Both Code Analysis, FxCop and Code Metrics make extensive use of CompilerGeneratedAttribute and GeneratedCodeAttribute to distinguish between user-written code and tool and compiler generated code.

The following describes this behavior:

Code Analysis in Visual Studio 2005 and FxCop 1.35

- Compiler Generated. Does not raise warnings against compiler generated code. Uses an algorithm (mainly based on the name) to determine if code is compiler generated.
- Tool Generated. Raises warnings against nearly all tool generated code. Uses an algorithm to turn off particular rules against code marked with GeneratedCodeAttribute and generated by specific code generators.

Code Analysis in Visual Studio 2008 and FxCop 1.36

- Compiler Generated. Does not raise any warnings against code marked with the CompilerGeneratedAttribute. Also users an algorithm to determine if other code is compiler generated.
- Tool Generated. Does not raise warnings against code marked with the GeneratedCodeAttribute if Suppress results from generated code is turned on (the default).

Code Metrics in Visual Studio 2008

- Compiler Generated. Does not display or generate metrics for code marked with the CompilerGeneratedAttribute. Also users an algorithm to determine if other code is compiler generated.
- Tool Generated. Does not display or generate metrics for code marked with the GeneratedCodeAttribute.

Unfortunately, there are many cases of incorrect usage of these attributes both internally and externally of Microsoft, and this blog post is an attempt to make things a little clearer in the correct application of these attributes.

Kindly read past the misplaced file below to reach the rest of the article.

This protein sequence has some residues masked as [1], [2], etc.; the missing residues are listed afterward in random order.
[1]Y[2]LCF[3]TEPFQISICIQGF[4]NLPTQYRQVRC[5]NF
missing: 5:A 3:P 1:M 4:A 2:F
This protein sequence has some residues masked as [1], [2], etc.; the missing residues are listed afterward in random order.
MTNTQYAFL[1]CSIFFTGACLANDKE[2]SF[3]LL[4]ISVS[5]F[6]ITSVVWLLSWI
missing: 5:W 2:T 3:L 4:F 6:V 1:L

CompilerGenerateAttribute

This attribute is for compiler use only and indicates that a particular code element is compiler generated. This should never be used in source code whatsoever. In fact, some users believe that usage of it should be a compilation error. I tend to agree.

For example, the following is an incorrect usage of this attribute (this is not compiler generated code):

/// <summary>
/// A strongly-typed resource class, for looking up localized strings, etc.
/// </summary>
// This class was auto-generated by the StronglyTypedResourceBuilder
// class via a tool like ResGen or Visual Studio.
// To add or remove a member, edit your .ResX file then rerun ResGen
// with the /str option, or rebuild your VS project.
[DebuggerNonUserCodeAttribute()]
[
CompilerGeneratedAttribute()]
internal class Resources
{
    private ResourceManager resourceMan;
    private CultureInfo resourceCulture;

    [
SuppressMessageAttribute("Microsoft.Performance", "CA1811:AvoidUncalledPrivateCode")]
    internal Resources()
    {
    }

    /// <summary>
    /// Returns the cached ResourceManager instance used by this class.
    /// </summary>
    [EditorBrowsableAttribute(EditorBrowsableState.Advanced)]
    internal static ResourceManager ResourceManager
    {
        get
        {
            if ((resourceMan == null))
            {
                ResourceManager temp = new ResourceManager("WindowsApplication1.Properties.Resources", typeof(Resources).Assembly);